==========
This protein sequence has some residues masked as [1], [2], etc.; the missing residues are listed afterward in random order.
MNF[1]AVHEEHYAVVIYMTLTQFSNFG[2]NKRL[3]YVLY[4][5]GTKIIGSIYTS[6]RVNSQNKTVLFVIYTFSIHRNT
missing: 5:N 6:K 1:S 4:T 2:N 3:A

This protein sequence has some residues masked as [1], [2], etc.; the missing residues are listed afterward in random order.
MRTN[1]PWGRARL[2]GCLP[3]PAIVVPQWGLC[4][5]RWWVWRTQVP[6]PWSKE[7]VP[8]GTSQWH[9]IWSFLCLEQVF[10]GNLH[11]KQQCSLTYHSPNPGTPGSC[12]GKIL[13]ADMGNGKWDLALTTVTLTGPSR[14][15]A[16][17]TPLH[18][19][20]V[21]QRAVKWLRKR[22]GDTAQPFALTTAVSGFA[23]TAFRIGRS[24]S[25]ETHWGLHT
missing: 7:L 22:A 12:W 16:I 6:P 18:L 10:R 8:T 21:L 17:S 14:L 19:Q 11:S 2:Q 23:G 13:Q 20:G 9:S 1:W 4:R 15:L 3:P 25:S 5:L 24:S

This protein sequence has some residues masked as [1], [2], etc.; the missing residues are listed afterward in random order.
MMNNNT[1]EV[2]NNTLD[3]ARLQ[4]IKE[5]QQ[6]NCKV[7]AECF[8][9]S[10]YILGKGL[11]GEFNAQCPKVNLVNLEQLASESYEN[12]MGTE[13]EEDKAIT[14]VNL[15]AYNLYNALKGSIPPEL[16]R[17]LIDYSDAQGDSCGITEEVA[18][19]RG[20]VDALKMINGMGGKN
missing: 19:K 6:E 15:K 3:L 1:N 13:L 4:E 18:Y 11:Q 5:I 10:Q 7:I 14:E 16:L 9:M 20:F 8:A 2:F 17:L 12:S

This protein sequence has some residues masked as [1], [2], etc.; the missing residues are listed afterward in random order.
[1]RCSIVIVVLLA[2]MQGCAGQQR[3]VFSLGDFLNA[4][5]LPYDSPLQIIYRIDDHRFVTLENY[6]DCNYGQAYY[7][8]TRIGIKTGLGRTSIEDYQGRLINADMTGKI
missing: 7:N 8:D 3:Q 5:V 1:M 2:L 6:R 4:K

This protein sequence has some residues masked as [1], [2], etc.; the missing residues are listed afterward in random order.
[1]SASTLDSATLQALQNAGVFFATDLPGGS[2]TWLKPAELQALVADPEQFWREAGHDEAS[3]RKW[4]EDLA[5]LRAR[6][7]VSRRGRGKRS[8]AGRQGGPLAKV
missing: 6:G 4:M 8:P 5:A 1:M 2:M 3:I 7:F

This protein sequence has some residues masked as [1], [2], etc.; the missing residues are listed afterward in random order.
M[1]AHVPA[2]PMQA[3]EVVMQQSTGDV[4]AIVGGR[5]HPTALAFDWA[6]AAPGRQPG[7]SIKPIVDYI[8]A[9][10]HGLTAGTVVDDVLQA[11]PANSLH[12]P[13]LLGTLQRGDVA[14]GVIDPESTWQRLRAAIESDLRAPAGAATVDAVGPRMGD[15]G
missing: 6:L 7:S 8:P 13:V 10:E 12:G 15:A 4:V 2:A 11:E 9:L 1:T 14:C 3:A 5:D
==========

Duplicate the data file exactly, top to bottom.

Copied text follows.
This protein sequence has some residues masked as [1], [2], etc.; the missing residues are listed afterward in random order.
MNF[1]AVHEEHYAVVIYMTLTQFSNFG[2]NKRL[3]YVLY[4][5]GTKIIGSIYTS[6]RVNSQNKTVLFVIYTFSIHRNT
missing: 5:N 6:K 1:S 4:T 2:N 3:A

This protein sequence has some residues masked as [1], [2], etc.; the missing residues are listed afterward in random order.
MRTN[1]PWGRARL[2]GCLP[3]PAIVVPQWGLC[4][5]RWWVWRTQVP[6]PWSKE[7]VP[8]GTSQWH[9]IWSFLCLEQVF[10]GNLH[11]KQQCSLTYHSPNPGTPGSC[12]GKIL[13]ADMGNGKWDLALTTVTLTGPSR[14][15]A[16][17]TPLH[18][19][20]V[21]QRAVKWLRKR[22]GDTAQPFALTTAVSGFA[23]TAFRIGRS[24]S[25]ETHWGLHT
missing: 7:L 22:A 12:W 16:I 6:P 18:L 10:R 8:T 21:L 17:S 14:L 19:Q 11:S 2:Q 23:G 13:Q 20:G 9:S 1:W 4:R 15:L 3:P 25:S 5:L 24:S

This protein sequence has some residues masked as [1], [2], etc.; the missing residues are listed afterward in random order.
MMNNNT[1]EV[2]NNTLD[3]ARLQ[4]IKE[5]QQ[6]NCKV[7]AECF[8][9]S[10]YILGKGL[11]GEFNAQCPKVNLVNLEQLASESYEN[12]MGTE[13]EEDKAIT[14]VNL[15]AYNLYNALKGSIPPEL[16]R[17]LIDYSDAQGDSCGITEEVA[18][19]RG[20]VDALKMINGMGGKN
missing: 19:K 6:E 15:K 3:L 1:N 13:L 4:E 18:Y 11:Q 5:I 10:Q 7:I 14:E 16:L 9:M 20:F 8:A 2:F 17:L 12:S

This protein sequence has some residues masked as [1], [2], etc.; the missing residues are listed afterward in random order.
[1]RCSIVIVVLLA[2]MQGCAGQQR[3]VFSLGDFLNA[4][5]LPYDSPLQIIYRIDDHRFVTLENY[6]DCNYGQAYY[7][8]TRIGIKTGLGRTSIEDYQGRLINADMTGKI
missing: 7:N 8:D 3:Q 5:V 1:M 2:L 6:R 4:K

This protein sequence has some residues masked as [1], [2], etc.; the missing residues are listed afterward in random order.
[1]SASTLDSATLQALQNAGVFFATDLPGGS[2]TWLKPAELQALVADPEQFWREAGHDEAS[3]RKW[4]EDLA[5]LRAR[6][7]VSRRGRGKRS[8]AGRQGGPLAKV
missing: 6:G 4:M 8:P 5:A 1:M 2:M 3:I 7:F

This protein sequence has some residues masked as [1], [2], etc.; the missing residues are listed afterward in random order.
M[1]AHVPA[2]PMQA[3]EVVMQQSTGDV[4]AIVGGR[5]HPTALAFDWA[6]AAPGRQPG[7]SIKPIVDYI[8]A[9][10]HGLTAGTVVDDVLQA[11]PANSLH[12]P[13]LLGTLQRGDVA[14]GVIDPESTWQRLRAAIESDLRAPAGAATVDAVGPRMGD[15]G
missing: 6:L 7:S 8:P 13:V 10:E 12:G 15:A 4:V 2:A 11:E 9:L 1:T 14:C 3:A 5:D